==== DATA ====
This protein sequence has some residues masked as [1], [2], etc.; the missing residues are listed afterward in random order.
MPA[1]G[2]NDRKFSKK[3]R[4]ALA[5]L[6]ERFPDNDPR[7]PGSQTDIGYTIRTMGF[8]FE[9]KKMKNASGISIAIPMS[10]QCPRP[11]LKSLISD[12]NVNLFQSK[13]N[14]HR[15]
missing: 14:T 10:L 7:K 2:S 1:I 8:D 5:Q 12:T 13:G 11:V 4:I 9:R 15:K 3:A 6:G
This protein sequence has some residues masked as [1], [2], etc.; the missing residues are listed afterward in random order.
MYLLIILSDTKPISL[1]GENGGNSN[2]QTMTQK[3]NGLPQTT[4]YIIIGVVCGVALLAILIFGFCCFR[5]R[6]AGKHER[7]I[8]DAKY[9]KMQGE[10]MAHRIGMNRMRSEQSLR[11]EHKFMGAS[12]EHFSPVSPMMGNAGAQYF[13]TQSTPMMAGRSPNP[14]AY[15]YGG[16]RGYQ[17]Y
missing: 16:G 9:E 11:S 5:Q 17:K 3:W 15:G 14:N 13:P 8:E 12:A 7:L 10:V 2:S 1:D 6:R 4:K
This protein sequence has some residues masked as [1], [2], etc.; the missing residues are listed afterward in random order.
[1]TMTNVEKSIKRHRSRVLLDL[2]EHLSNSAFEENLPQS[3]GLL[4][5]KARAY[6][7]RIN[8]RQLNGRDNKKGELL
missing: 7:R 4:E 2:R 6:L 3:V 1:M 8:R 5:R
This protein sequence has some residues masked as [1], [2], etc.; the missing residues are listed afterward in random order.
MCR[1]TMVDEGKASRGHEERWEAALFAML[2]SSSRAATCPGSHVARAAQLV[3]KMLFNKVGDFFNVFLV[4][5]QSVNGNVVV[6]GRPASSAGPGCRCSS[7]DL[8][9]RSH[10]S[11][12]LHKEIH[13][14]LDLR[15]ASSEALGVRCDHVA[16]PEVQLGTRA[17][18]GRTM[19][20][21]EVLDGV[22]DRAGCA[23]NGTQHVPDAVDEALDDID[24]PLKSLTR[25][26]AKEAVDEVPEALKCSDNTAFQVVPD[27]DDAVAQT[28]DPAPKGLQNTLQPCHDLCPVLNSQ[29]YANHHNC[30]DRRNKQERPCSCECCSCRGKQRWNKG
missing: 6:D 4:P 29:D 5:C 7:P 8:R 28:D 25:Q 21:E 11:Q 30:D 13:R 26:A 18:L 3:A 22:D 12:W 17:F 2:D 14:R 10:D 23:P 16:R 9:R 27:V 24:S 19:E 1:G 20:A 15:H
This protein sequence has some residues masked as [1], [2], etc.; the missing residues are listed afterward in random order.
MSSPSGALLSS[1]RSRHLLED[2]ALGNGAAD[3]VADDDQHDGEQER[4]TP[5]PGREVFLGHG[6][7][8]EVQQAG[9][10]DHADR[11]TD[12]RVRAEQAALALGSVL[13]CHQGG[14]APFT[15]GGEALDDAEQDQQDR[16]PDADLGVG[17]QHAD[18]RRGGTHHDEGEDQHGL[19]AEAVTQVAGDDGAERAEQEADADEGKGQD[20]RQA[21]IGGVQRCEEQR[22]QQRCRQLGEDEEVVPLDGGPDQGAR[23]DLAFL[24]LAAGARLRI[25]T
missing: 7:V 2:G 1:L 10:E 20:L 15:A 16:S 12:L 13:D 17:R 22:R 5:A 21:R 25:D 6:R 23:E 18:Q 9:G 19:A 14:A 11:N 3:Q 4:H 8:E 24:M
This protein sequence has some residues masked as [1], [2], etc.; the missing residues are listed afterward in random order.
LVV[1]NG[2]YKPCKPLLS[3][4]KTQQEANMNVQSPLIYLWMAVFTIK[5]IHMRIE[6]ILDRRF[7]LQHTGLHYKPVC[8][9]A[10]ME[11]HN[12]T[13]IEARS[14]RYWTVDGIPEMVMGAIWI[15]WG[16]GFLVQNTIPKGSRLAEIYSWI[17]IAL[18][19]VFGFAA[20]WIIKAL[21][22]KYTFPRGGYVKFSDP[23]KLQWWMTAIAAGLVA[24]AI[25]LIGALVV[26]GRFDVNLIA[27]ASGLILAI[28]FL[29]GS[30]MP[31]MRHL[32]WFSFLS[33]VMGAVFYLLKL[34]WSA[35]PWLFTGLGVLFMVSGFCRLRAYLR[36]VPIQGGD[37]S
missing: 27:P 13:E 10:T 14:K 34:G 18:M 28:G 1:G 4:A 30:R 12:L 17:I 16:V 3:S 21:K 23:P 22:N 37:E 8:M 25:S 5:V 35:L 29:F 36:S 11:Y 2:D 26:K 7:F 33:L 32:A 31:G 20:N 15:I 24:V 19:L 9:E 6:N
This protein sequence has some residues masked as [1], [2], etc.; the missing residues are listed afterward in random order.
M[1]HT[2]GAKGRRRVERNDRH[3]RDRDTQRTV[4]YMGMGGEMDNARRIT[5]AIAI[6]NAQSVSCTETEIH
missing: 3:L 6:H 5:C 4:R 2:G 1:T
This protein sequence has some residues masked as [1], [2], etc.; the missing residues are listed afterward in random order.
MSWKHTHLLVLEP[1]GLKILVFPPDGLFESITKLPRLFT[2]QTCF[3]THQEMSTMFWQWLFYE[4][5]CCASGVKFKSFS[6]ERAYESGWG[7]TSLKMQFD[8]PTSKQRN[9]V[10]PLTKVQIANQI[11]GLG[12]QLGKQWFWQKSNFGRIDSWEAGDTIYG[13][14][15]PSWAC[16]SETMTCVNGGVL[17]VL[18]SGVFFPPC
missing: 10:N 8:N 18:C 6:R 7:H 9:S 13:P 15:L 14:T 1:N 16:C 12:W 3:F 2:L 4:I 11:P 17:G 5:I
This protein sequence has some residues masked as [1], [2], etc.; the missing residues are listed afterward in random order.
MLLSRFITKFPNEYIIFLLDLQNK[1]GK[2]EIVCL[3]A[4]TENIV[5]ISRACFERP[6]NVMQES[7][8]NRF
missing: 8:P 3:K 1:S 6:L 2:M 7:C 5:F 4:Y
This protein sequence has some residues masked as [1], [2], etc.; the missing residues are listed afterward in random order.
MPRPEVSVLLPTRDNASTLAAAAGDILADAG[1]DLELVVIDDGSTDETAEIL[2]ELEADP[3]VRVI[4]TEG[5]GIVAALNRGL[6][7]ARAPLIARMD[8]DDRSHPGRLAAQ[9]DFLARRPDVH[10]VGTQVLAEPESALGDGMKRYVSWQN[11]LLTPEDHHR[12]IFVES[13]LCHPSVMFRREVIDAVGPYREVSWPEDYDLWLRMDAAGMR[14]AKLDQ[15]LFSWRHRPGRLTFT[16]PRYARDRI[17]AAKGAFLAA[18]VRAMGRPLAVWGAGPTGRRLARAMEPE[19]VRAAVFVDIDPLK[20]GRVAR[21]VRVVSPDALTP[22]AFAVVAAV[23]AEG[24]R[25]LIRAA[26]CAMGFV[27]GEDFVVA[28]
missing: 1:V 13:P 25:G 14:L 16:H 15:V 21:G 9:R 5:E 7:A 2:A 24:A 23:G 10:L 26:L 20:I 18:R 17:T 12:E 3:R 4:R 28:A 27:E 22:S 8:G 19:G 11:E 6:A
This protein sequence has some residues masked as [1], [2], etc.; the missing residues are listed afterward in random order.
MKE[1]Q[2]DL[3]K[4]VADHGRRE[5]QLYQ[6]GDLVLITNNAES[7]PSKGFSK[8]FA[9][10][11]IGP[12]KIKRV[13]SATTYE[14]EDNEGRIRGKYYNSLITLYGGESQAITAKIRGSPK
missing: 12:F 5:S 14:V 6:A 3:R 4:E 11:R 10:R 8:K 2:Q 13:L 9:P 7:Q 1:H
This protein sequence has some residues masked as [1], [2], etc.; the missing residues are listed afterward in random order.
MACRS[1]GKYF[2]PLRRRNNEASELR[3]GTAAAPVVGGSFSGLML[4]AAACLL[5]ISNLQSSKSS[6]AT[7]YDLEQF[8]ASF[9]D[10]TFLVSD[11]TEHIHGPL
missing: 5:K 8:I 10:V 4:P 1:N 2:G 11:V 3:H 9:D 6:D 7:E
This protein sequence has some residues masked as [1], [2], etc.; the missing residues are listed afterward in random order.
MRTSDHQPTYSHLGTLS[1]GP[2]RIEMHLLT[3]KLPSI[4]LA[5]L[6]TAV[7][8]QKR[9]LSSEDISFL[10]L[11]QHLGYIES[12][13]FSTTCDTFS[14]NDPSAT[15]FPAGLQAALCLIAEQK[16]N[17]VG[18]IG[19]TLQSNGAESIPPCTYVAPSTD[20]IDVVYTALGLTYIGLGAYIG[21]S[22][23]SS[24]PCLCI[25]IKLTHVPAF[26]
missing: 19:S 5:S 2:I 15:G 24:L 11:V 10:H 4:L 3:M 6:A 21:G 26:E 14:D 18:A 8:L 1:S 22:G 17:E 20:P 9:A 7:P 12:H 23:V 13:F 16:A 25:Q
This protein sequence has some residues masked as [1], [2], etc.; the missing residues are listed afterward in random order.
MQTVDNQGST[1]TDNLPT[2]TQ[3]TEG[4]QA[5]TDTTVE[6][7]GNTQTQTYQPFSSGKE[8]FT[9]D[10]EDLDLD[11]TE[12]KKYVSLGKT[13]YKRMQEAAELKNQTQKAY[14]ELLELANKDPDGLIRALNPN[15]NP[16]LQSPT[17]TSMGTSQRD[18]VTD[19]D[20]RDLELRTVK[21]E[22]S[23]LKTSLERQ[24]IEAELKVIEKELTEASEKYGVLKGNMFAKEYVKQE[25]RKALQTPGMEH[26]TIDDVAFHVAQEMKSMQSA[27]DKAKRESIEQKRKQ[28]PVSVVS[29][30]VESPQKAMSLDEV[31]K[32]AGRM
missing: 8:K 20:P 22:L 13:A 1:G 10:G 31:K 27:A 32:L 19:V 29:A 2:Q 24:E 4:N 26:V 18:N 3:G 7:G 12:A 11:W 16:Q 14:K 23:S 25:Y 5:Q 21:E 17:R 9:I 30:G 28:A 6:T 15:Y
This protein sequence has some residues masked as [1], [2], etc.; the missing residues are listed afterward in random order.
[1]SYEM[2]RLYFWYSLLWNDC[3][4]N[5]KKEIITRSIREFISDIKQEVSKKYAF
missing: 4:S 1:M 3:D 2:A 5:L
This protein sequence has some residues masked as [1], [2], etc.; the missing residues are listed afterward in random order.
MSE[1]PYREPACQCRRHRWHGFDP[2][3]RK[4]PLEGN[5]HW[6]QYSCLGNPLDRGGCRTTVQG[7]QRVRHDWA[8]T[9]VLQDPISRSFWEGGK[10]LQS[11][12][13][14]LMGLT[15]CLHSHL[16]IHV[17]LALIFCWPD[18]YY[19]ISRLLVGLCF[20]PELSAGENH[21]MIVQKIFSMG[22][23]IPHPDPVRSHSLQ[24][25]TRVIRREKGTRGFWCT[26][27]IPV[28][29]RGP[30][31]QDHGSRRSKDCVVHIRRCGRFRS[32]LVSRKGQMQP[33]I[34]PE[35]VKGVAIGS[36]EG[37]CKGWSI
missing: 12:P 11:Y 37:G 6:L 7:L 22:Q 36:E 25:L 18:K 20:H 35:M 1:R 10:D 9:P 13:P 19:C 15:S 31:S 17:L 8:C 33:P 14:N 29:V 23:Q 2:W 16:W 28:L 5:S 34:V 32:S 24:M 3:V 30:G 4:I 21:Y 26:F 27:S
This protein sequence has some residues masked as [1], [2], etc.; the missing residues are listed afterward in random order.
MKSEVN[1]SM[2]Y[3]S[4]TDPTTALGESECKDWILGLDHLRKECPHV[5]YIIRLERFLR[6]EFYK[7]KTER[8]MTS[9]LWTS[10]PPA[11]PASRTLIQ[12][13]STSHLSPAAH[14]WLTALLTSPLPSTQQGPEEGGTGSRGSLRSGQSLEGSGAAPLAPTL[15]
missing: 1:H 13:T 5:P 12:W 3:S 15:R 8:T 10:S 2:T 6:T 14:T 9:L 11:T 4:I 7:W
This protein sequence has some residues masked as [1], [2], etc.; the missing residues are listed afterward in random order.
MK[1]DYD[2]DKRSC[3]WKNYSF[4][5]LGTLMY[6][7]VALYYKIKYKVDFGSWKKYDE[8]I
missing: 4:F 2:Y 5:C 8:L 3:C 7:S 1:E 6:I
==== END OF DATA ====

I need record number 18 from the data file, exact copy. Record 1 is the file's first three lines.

This protein sequence has some residues masked as [1], [2], etc.; the missing residues are listed afterward in random order.
MK[1]DYD[2]DKRSC[3]WKNYSF[4][5]LGTLMY[6][7]VALYYKIKYKVDFGSWKKYDE[8]I
missing: 4:F 2:Y 5:C 8:L 3:C 7:S 1:E 6:I